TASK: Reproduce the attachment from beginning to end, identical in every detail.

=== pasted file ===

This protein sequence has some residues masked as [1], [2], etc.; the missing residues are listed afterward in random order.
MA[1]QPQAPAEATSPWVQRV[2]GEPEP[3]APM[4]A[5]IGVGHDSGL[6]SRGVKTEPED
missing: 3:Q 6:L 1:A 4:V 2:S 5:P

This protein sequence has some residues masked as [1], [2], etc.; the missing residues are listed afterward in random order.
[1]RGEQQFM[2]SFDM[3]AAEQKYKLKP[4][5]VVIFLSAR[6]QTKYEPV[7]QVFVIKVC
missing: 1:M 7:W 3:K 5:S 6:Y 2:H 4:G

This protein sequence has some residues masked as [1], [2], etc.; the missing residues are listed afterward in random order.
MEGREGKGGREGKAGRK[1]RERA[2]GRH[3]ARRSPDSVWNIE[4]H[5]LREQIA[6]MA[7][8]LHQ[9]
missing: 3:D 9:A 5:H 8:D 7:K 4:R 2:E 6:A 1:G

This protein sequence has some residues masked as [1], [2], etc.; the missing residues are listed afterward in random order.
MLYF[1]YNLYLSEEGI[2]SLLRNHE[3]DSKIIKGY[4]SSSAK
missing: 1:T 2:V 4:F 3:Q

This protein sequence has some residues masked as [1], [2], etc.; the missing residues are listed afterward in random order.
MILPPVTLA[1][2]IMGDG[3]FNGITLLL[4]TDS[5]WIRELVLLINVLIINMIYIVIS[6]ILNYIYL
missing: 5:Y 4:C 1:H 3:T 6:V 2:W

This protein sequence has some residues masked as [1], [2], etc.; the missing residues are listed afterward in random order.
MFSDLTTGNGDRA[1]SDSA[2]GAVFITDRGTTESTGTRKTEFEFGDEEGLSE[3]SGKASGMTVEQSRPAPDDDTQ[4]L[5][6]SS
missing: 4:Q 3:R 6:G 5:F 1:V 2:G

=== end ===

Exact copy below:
This protein sequence has some residues masked as [1], [2], etc.; the missing residues are listed afterward in random order.
MA[1]QPQAPAEATSPWVQRV[2]GEPEP[3]APM[4]A[5]IGVGHDSGL[6]SRGVKTEPED
missing: 3:Q 6:L 1:A 4:V 2:S 5:P

This protein sequence has some residues masked as [1], [2], etc.; the missing residues are listed afterward in random order.
[1]RGEQQFM[2]SFDM[3]AAEQKYKLKP[4][5]VVIFLSAR[6]QTKYEPV[7]QVFVIKVC
missing: 1:M 7:W 3:K 5:S 6:Y 2:H 4:G

This protein sequence has some residues masked as [1], [2], etc.; the missing residues are listed afterward in random order.
MEGREGKGGREGKAGRK[1]RERA[2]GRH[3]ARRSPDSVWNIE[4]H[5]LREQIA[6]MA[7][8]LHQ[9]
missing: 3:D 9:A 5:H 8:D 7:K 4:R 2:E 6:A 1:G

This protein sequence has some residues masked as [1], [2], etc.; the missing residues are listed afterward in random order.
MLYF[1]YNLYLSEEGI[2]SLLRNHE[3]DSKIIKGY[4]SSSAK
missing: 1:T 2:V 4:F 3:Q

This protein sequence has some residues masked as [1], [2], etc.; the missing residues are listed afterward in random order.
MILPPVTLA[1][2]IMGDG[3]FNGITLLL[4]TDS[5]WIRELVLLINVLIINMIYIVIS[6]ILNYIYL
missing: 5:Y 4:C 1:H 3:T 6:V 2:W

This protein sequence has some residues masked as [1], [2], etc.; the missing residues are listed afterward in random order.
MFSDLTTGNGDRA[1]SDSA[2]GAVFITDRGTTESTGTRKTEFEFGDEEGLSE[3]SGKASGMTVEQSRPAPDDDTQ[4]L[5][6]SS
missing: 4:Q 3:R 6:G 5:F 1:V 2:G